Finally I learned that it all becomes overwhelming and you just want to get to the end and if that means shipping stuff across the country and dealing with it later then FINE. Because eventually you get tired. We did end up making decisions about everything - but there are certainly a few things heading my way that will need further consideration.

I also practiced a lot - practiced saying no to things that I really wanted but have no earthly use for, practiced sharing when more than one of us wanted the same thing. (Note: this is easier to do when there is SO MUCH TO CHOOSE FROM.) I practiced taking a moment to appreciate things that were important to my mother before giving them the heave ho.

All in all, this was an experience that will make me a better coach and helper. In fact, I kind of wish I'd had someone by my side, gently asking me whether the things I grabbed are really going to add value to my life. I guess I'll have to wait and see - a moving van will pull up sometime in the next couple of months and disgorge all the things I claimed - and then I'll decide which ones really get to stay.

 

A Quick Note About What To Take On The Plane

I spent time on a LOT of airplanes this summer. I flew from Portland to DC. From DC to Boston. From Boston to Portland. From Portland to Toronto. Etc. Etc. Etc.

Here is my final, curated list of what I put in my carry-on bag. This will differ for everyone, but I encourage you to think carefully about every item - life on the plane is so much better when you have a lightweight bag and you don't have to spend time scrabbling around in it to find what you want.

1. Electronics: for me this means a laptop, an iPad and a phone. Which seems like a lot, but I don't feel comfortable putting my laptop in checked luggage. I'd ditch it if possible. Headphones or earbuds to go with these.

2.  A book. Ok, usually two books, since I am invariably right near the end of one when it's time to fly.

3. SNACKS. Need I say more?

4. Glasses. I use an impossible number of pairs of glasses each day. To travel, I wear my "regular" glasses and pack my close-in bifocals, for screens and books. Don't ask - if this is not your reality then thank your lucky stars.

5. Wallet, chapstick, inhaler, any jewelry I'd hate to lose, and prescriptions.

That's it. I've pretty much given up on bringing my own water bottle, because it's too big for the space I have and always ends up rolling around on the floor. I do feel badly about the plastic cups I'm using on the plane, so perhaps there is a small water bottle in my future. 

Now, I'm not suggesting that your packing list should be the same as mine, but do yourself a favor and think about what you want and need to have with you. Put the rest in checked luggage. Or, if you hate to check anything, at least put the rest in a bag that will spend the flight in the overhead, not at your feet.

Worry of the Day: Am I Really Taking ALL This Stuff Home?

I was doing pretty well here at my mother's house, going through things but saying a polite "no" to owning them. Then the glassware came out - I've rarely met a glass I didn't like. But I did pretty well and managed to identify old glasses that would get the heave-ho when the new ones came home. Likewise the furniture - there was really only one piece I wanted. My father's bureau, described as a "campaign chest" - how cool is that?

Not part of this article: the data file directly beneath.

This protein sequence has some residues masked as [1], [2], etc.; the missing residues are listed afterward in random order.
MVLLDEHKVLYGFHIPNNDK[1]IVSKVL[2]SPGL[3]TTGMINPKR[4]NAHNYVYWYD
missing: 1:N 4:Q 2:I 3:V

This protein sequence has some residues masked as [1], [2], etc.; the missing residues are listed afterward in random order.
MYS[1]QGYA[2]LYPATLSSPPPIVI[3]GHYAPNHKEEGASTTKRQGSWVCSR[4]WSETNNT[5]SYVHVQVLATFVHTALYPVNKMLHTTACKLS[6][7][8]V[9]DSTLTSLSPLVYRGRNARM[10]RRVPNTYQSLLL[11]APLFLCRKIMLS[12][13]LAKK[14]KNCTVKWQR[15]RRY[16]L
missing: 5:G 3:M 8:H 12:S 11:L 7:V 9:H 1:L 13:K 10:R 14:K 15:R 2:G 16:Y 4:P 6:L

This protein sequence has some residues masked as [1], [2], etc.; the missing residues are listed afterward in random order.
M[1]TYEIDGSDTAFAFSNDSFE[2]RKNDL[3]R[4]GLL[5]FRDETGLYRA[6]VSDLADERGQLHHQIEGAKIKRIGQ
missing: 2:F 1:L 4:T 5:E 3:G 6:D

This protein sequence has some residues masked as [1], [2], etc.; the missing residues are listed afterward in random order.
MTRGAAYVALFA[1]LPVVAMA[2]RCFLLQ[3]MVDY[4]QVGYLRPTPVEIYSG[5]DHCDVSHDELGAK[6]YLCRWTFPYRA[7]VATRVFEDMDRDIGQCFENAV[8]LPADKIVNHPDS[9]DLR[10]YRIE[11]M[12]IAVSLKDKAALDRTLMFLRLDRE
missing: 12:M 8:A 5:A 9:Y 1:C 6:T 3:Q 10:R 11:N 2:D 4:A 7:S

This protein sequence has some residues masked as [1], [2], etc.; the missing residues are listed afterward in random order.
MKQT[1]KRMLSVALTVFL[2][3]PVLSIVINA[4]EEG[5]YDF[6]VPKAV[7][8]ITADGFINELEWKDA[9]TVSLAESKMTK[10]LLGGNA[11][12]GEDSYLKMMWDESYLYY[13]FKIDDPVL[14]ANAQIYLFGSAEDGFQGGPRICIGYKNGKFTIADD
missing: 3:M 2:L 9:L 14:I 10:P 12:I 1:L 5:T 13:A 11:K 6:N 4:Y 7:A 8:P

But bit by bit, my pile got larger. And the longer I've stayed here and looked at the stuff my mother loved, the more these things from my past have seemed like potentially important parts of my future. Now I'm wondering what happened to the woman who hates stuff and is determined not to be weighed down by more possessions.

You may find yourself in this situation, and here is what I suggest:

1. Stop panicking. Because it never helps to panic.

2. Remember - just because you take something home with you (from the store or your best friend's house or the free box) does not mean that you are obligated to keep that thing for more than 10 minutes. 

3. You can keep from having too much stuff if you get rid of one (or two or ten) things for each one that you bring into the house. I'm looking at some of these items as upgrades rather than additions - when the new version comes in the old version is out.

4. Give yourself a little tiny break. Losing people is hard. Losing your second parent is its own kind of difficult, what with dismantling your childhood and all. If holding on to some of those things for some period of time is healing, then go for it. But know that in six months I will be asking you, as I will be asking myself, if those things are really adding value to your life or are just cluttering up the place.

What to do with the forgotten family heirlooms?

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If your family is anything like mine, there is a lot of inherited stuff lingering in cupboards and closets. This may be fine china, silver tea sets, childhood toys, ancient correspondence, favorite mixing bowls... The list goes on.

It's hard to get rid of the things that help inform your identity. And it's hard to keep a lot of moldering or otherwise unlovely stuff that takes up space and never sees the light of day. I'm here to tell you that there are no easy answers - this is an individual journey. There are some strategies, however, for sorting through these things and making decisions you can live with.

First things first: heirlooms you love

First, sort out the stuff you really adore. Don't worry about whether it's valuable, just choose those things that you'd like to use or look at regularly. These go in the keep pile. Then - USE THEM. I'm a big believer in using the things you love. I've just inherited the family Wedgewood, which during my childhood we only used on very special occasions. As a result, the set is almost complete, but has been used rarely. I intend to use it every day. Who cares if it's valuable - I'm not planning to sell it! I'd rather risk breaking or chipping it than leaving it wrapped up for another generation to worry about.

Likewise, if there are family letters you love to look at, put them in an album or otherwise make them accessible (paying attention to using archival materials to keep them safe). Hang the art, put your great-grandmother's wedding dress in a shadow box and hang it in your bedroom! Revel in these inherited treasures.